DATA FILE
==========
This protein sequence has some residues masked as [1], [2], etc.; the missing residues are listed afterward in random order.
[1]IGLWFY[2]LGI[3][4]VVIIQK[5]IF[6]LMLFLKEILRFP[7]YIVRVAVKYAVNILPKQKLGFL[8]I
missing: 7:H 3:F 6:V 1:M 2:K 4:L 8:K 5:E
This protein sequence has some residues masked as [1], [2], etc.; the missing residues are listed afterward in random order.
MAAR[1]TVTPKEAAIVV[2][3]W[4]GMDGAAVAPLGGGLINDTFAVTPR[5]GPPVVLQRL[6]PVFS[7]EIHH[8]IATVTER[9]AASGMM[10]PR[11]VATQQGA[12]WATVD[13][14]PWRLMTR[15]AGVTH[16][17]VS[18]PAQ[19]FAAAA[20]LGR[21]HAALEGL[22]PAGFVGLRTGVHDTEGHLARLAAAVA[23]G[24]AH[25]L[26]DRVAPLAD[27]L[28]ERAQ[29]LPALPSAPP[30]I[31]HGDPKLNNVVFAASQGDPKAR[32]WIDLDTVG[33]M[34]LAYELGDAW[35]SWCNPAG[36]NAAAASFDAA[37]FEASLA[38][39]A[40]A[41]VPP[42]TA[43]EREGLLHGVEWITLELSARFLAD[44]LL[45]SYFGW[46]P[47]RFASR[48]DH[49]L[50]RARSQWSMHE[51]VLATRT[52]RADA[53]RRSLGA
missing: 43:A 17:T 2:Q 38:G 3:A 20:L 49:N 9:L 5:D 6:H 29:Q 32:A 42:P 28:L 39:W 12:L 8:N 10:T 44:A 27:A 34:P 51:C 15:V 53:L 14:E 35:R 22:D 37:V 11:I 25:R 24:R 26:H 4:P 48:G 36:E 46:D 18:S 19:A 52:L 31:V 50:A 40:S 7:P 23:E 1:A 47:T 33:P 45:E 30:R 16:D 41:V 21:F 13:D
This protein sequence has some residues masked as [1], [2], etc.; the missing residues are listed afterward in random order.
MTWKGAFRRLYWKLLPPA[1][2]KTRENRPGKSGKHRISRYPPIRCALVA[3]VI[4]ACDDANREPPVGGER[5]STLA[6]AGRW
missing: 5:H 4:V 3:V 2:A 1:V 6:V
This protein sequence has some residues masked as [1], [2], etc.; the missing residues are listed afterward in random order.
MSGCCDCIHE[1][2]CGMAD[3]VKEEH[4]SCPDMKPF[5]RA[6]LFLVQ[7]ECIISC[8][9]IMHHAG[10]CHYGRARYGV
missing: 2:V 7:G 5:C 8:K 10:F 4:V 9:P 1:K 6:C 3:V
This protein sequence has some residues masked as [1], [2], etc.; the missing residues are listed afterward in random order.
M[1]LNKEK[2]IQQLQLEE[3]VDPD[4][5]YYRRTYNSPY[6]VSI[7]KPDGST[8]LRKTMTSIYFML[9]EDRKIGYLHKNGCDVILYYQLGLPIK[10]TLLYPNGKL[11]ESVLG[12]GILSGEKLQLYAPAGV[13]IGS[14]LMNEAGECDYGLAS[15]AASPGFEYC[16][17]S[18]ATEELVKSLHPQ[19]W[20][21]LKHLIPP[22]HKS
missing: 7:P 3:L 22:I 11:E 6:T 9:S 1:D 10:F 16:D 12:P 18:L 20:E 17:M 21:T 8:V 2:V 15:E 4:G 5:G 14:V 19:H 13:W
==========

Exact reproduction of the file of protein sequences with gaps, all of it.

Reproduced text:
This protein sequence has some residues masked as [1], [2], etc.; the missing residues are listed afterward in random order.
[1]IGLWFY[2]LGI[3][4]VVIIQK[5]IF[6]LMLFLKEILRFP[7]YIVRVAVKYAVNILPKQKLGFL[8]I
missing: 7:H 3:F 6:V 1:M 2:K 4:L 8:K 5:E
This protein sequence has some residues masked as [1], [2], etc.; the missing residues are listed afterward in random order.
MAAR[1]TVTPKEAAIVV[2][3]W[4]GMDGAAVAPLGGGLINDTFAVTPR[5]GPPVVLQRL[6]PVFS[7]EIHH[8]IATVTER[9]AASGMM[10]PR[11]VATQQGA[12]WATVD[13][14]PWRLMTR[15]AGVTH[16][17]VS[18]PAQ[19]FAAAA[20]LGR[21]HAALEGL[22]PAGFVGLRTGVHDTEGHLARLAAAVA[23]G[24]AH[25]L[26]DRVAPLAD[27]L[28]ERAQ[29]LPALPSAPP[30]I[31]HGDPKLNNVVFAASQGDPKAR[32]WIDLDTVG[33]M[34]LAYELGDAW[35]SWCNPAG[36]NAAAASFDAA[37]FEASLA[38][39]A[40]A[41]VPP[42]TA[43]EREGLLHGVEWITLELSARFLAD[44]LL[45]SYFGW[46]P[47]RFASR[48]DH[49]L[50]RARSQWSMHE[51]VLATRT[52]RADA[53]RRSLGA
missing: 43:A 17:T 2:Q 38:G 3:A 20:L 49:N 9:L 5:D 6:H 29:Q 32:A 42:P 28:L 39:W 12:L 8:N 10:T 44:A 27:A 34:P 51:C 15:V 53:L 14:E 35:R 22:D 37:V 11:I 25:R 24:R 26:H 4:P 48:G 36:E 46:D 18:S 19:A 52:L 31:V 50:A 40:S 7:P 23:E 1:A 47:T 33:P 45:E 30:R 16:D 41:V 21:F 13:D
This protein sequence has some residues masked as [1], [2], etc.; the missing residues are listed afterward in random order.
MTWKGAFRRLYWKLLPPA[1][2]KTRENRPGKSGKHRISRYPPIRCALVA[3]VI[4]ACDDANREPPVGGER[5]STLA[6]AGRW
missing: 5:H 4:V 3:V 2:A 1:V 6:V
This protein sequence has some residues masked as [1], [2], etc.; the missing residues are listed afterward in random order.
MSGCCDCIHE[1][2]CGMAD[3]VKEEH[4]SCPDMKPF[5]RA[6]LFLVQ[7]ECIISC[8][9]IMHHAG[10]CHYGRARYGV
missing: 2:V 7:G 5:C 8:K 10:F 4:V 9:P 1:K 6:C 3:V
This protein sequence has some residues masked as [1], [2], etc.; the missing residues are listed afterward in random order.
M[1]LNKEK[2]IQQLQLEE[3]VDPD[4][5]YYRRTYNSPY[6]VSI[7]KPDGST[8]LRKTMTSIYFML[9]EDRKIGYLHKNGCDVILYYQLGLPIK[10]TLLYPNGKL[11]ESVLG[12]GILSGEKLQLYAPAGV[13]IGS[14]LMNEAGECDYGLAS[15]AASPGFEYC[16][17]S[18]ATEELVKSLHPQ[19]W[20][21]LKHLIPP[22]HKS
missing: 7:P 3:L 22:I 11:E 6:T 9:S 1:D 10:F 16:D 12:P 18:L 20:E 17:M 21:T 8:V 2:V 15:E 4:G 5:G 14:V 19:H 13:W